Get advice on hiring, finding your dream job,

employee engagement, and workplace training

Southern California Report Highlights Key Employment Trends

  • Article by:Health Career Center

Southern California Reports Important Healthcare Employment Trends


As one of America’s most populous areas, the Southern California region acts as a barometer for employment trends across the rest of the country.


A recent white paper by FutureSense and the Hospital Association of Southern California analyzes recent shifts in employee recruitment, hiring and turnover in the region. Whether you’re a healthcare HR professional or in another hospital leadership position, they’re worth noting as you review your own workforce planning initiatives.


Here are just a few of the trends you should be aware of.


The need for healthcare professionals is on the rise

Healthcare is a dominant hiring force in California, comprising 7 percent of the state’s total employment. Moreover, the number of California healthcare jobs is projected to grow 23 percent by the year 2020. By that point, healthcare will account for one of every 10 jobs in the state.


In other words, filling vacant positions with Southern California’s best talent is already hard — but in just a few years it’s going to be even more difficult. Healthcare HR leaders in that area are recognizing that it’s vital to prepare for the fast-approaching future by improving employee search and retention methods today.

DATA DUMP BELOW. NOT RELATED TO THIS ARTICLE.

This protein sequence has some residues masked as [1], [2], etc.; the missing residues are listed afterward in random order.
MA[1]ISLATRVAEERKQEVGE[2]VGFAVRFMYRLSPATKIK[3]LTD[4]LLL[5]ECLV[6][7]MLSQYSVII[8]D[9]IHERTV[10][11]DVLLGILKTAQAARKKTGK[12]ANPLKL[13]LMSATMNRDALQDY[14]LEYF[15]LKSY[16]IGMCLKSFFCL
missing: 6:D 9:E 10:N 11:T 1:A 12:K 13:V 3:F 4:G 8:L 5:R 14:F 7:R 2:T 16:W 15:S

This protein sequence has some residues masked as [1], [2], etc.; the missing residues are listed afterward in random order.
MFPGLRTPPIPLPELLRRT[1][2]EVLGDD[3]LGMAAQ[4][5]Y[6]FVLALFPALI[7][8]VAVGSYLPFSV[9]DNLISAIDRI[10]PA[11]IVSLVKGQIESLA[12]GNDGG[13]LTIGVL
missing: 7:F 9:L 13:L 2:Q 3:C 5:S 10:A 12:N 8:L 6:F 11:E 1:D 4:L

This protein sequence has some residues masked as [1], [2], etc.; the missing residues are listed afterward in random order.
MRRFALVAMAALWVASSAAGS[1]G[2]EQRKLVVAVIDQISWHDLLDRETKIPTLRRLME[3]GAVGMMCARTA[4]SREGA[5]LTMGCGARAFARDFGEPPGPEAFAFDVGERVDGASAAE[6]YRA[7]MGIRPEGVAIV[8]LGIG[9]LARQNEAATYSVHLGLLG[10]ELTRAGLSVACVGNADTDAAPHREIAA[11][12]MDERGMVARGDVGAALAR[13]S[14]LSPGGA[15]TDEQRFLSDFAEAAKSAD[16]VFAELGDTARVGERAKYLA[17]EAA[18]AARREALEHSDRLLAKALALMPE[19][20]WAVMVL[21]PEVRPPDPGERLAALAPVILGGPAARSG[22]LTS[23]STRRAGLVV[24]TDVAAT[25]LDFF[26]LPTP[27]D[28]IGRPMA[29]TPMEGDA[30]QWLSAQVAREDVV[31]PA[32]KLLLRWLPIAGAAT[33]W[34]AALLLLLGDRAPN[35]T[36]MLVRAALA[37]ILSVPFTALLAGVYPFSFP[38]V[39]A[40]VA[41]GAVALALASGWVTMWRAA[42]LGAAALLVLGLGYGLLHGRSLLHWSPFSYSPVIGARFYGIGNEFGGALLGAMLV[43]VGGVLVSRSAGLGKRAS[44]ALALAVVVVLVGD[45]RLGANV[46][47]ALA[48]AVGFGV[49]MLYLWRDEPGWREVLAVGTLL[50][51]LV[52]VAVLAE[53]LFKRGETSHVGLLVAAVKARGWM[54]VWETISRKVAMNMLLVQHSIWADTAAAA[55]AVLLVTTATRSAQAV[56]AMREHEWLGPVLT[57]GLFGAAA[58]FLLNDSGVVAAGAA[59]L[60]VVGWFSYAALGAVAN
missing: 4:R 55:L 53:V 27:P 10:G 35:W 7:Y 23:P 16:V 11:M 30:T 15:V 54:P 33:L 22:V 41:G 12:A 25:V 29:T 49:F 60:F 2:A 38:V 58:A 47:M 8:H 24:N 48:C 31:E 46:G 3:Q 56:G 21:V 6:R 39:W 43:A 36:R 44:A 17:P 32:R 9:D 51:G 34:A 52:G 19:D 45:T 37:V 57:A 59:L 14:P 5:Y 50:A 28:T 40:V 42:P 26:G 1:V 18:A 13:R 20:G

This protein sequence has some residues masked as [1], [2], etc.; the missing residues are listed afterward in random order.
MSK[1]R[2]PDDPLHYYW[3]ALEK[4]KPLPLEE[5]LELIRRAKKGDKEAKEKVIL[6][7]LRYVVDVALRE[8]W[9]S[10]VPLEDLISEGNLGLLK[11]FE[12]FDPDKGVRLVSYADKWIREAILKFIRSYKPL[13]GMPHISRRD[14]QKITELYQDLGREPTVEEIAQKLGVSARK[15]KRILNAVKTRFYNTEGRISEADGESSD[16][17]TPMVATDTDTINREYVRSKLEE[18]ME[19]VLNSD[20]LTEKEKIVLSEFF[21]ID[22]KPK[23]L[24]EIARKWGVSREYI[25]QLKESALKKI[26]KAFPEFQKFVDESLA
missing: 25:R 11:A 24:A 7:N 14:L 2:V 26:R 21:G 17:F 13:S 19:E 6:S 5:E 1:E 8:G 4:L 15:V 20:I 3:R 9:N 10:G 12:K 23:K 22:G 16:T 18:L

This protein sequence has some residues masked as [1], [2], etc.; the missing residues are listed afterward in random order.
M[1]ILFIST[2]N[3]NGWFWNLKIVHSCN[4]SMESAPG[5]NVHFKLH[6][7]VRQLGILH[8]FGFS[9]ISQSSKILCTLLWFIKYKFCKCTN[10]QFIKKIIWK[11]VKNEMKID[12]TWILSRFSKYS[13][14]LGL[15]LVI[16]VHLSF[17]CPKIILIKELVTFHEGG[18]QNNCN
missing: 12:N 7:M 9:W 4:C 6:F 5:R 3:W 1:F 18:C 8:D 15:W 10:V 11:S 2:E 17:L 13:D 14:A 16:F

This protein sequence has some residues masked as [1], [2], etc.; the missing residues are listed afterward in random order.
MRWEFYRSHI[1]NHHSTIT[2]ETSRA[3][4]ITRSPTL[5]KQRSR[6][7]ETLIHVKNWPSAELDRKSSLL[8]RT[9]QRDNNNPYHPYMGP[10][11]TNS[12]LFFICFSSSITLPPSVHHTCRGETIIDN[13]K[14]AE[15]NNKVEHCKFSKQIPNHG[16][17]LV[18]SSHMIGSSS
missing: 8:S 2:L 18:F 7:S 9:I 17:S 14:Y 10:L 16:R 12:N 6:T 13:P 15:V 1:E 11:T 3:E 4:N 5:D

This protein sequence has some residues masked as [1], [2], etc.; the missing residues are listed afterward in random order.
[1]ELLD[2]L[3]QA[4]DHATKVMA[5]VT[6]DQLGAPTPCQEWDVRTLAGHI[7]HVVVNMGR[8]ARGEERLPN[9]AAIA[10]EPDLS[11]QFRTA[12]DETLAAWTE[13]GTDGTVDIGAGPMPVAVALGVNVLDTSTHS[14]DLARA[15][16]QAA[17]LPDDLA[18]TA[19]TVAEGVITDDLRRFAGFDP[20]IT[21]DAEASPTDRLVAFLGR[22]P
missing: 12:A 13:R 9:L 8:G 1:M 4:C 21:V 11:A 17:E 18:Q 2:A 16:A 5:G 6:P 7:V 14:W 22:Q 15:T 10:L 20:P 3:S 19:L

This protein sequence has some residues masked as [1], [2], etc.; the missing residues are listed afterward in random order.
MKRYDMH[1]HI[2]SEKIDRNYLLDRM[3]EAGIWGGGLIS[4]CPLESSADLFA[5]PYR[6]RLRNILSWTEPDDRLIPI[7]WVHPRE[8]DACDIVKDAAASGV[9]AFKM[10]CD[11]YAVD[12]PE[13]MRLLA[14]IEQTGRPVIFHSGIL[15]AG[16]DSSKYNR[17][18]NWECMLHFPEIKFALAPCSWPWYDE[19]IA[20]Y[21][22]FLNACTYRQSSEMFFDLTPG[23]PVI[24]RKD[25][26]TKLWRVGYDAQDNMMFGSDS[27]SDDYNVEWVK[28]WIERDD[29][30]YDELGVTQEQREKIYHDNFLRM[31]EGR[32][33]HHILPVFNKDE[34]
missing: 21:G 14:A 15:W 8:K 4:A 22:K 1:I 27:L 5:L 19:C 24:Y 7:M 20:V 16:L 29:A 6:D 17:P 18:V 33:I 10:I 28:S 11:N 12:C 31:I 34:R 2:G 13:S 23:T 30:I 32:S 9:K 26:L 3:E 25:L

Unfortunately, turnover is also on the rise

On top of the challenge of filling open positions with quality talent, Southern California’s healthcare institutions are faced with the challenge of employee retention.


The region has the highest turnover rates in the country, with areas like San Diego reporting over 11 percent turnover for all healthcare jobs. The hardest-hit areas have vacancy rates of over 9.5 percent, putting additional strains on health systems that already face significant workforce planning challenges.


Nurses have been particularly mobile in their employment, with over half of all RNs leaving their jobs before they reach the two-year mark. Most cite local wage competition, tough commutes to work and going back to school as their reasons for quitting. It’s all the more reason to refine your hiring and selection criteria, and find creative ways to boost employee satisfaction now. The resources available on can provide guidance. And the advantage of a network posting, one that can reach dozens of professional associations that will yield the best and brightest talent, has never been more apparent.